We are happily boondocking on cactus-covered BLM land outside of Ajo, Arizona. We are surrounded by statuesque Saguaros and mountain views, and while the sun does get hot even in winter, the shade is cool and it’s easy to stay comfortable. Ajo is a tiny town originally supported by a giant copper mine. The mine is no longer active, but the town hangs on with retirees, snowbirds, an active artist’s community, and border patrol employees. It has rough edges, but a lovely town square and friendly people like the ones we met at the post office, historical museum, and town art gallery.
We came here to join our “road friends” Tim, Amanda, Brian and Leigh. They all arrived first and were kind enough to scope out a camp spot for us, just up the narrow dirt road from their homes on wheels. We are getting spoiled by having fun neighbors — we had a great few days of happy hours, hikes, and a perfect fireside potluck dinner. For a different perspective, Leigh and Amanda both have great blog posts about our adventures, plus they both take excellent pictures.
Our group hike up Camelback Mountain was quite a trek. In addition to the pleasure of the hike itself, we were in search of a geocache hidden at the top, which is marked by a huge cross erected in memory of the original owner of the mine. We started off crossing near part of the mine – this side of town is marked by enormous tailings piles several stories high, and we were near what seemed to be a smaller flat-topped hill of what the mine calls “overburden”. The ground is covered with rock fragments in bold colors of red, amber, yellow and gold. It’s pretty, but hard to forget it’s the result of serious industrial production.
As for our destination, we can see the cross from our camp, and knew it would be a steep hike, but the loose rock and cactus forests added a whole new dimension. No grabbing the nearest branch if your feet start to slip! And reaching the summit requires crossing a couple of sheer rocky knobs that weren’t very hiker-friendly. But we made it! And the views were worth every step, and every embedded cactus thorn. (Good thing Tim was carrying a multi-tool with pliers – his services were required by more than one of us — including me!– to extract nasty Jumping Cholla thorns. No permanent damage though.) Finding the actual geocache was a mini-adventure in itself, since there were steep drop offs in almost all directions at the base of the cross. Amanda came through, searching it out at the base of a prickly bush on the edge of a rocky shelf.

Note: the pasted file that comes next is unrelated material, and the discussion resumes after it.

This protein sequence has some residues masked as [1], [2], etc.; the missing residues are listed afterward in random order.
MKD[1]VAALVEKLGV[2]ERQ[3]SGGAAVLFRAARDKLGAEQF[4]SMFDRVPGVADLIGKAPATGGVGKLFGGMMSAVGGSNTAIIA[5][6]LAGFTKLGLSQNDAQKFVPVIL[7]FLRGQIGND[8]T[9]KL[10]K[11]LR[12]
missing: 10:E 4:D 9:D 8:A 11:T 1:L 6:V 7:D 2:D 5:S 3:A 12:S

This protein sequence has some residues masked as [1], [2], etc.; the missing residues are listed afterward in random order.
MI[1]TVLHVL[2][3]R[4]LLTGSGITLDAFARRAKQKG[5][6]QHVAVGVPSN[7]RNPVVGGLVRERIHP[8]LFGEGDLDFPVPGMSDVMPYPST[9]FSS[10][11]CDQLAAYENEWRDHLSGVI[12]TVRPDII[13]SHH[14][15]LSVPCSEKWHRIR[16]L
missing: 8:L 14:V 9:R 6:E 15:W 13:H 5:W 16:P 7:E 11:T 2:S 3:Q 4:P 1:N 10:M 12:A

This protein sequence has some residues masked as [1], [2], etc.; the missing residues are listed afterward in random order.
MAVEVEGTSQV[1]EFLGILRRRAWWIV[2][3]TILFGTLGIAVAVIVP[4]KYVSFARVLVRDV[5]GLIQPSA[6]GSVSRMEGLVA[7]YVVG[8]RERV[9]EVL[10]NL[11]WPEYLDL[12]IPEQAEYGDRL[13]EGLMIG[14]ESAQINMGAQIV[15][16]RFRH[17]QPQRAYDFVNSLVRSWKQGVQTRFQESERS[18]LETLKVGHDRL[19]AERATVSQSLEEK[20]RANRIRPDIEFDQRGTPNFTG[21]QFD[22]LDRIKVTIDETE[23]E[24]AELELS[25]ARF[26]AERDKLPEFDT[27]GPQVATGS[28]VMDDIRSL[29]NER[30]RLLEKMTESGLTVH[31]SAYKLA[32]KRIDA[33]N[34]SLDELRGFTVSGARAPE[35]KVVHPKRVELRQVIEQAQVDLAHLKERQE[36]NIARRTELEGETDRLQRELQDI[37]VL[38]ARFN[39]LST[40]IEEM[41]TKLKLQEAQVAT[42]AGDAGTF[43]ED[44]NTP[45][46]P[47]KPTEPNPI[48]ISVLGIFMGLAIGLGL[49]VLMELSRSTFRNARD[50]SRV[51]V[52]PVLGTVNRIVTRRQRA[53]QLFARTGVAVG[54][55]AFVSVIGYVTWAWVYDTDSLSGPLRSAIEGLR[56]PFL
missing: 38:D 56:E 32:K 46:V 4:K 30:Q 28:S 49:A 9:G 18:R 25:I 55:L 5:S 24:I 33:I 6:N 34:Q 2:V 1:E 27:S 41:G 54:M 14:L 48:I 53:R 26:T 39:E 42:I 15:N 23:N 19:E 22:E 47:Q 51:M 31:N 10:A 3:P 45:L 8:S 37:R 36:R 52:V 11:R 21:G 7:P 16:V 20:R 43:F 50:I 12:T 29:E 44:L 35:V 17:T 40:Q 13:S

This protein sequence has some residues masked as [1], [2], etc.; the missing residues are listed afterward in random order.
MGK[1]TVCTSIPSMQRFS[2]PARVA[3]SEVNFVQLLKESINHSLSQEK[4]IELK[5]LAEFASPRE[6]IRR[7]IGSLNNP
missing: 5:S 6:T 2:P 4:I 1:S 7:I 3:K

Back to camp down the slip-sliding loose rock, in time to clean up and finish our dishes for potluck: spring rolls with peanut sauce, seasoned rice with veggies, and lentil “meatloaf”. Yeah, this group can cook! Well, at least the ladies…the guys were drinking beer and swapping stories. With our friends leaving over the next two days, it sadly was our last group gathering for a while as everyone follows their own road ahead.
Left to our own devices again, Kris and I explored the BLM area on bike and with Juniper, who manages to find rabbits to chase everywhere we go. There are lots of surprises here – dry washes, several types of huge cacti, and even a working windmill. There’s also a lot of rusting metal and broken glass unfortunately, tucked in among the cactus. And maybe wild camels??
An afternoon in town for errands gave us a chance to get to know the place a little bit. We’ve mastered the water dispensers that are the only source of drinking water in these desert areas, so we could fill our seven gallon jug that supplements our drinking water (it’s five gallons for $1 here) and our solar shower. Picking up our general delivery mail meant time in the post office full of people who greeted each other by name. We strolled around the town plaza and stopped in to see a juried art show of local artists – good stuff! A friendly conversation there turned into an invitation to the opening of a new show in a few days, and a chance for Kris to submit his own art if he wanted to. We love small towns. A visit to the local historical society museum was filled with pioneer artifacts – including a jar of human teeth extracted in the early part of the last century, yuck! — and a fantastic volunteer who made the mining life come alive as he described how the copper, silver and gold were extracted from the ground under his feet during his lifetime in Ajo. Did I mention we love small towns?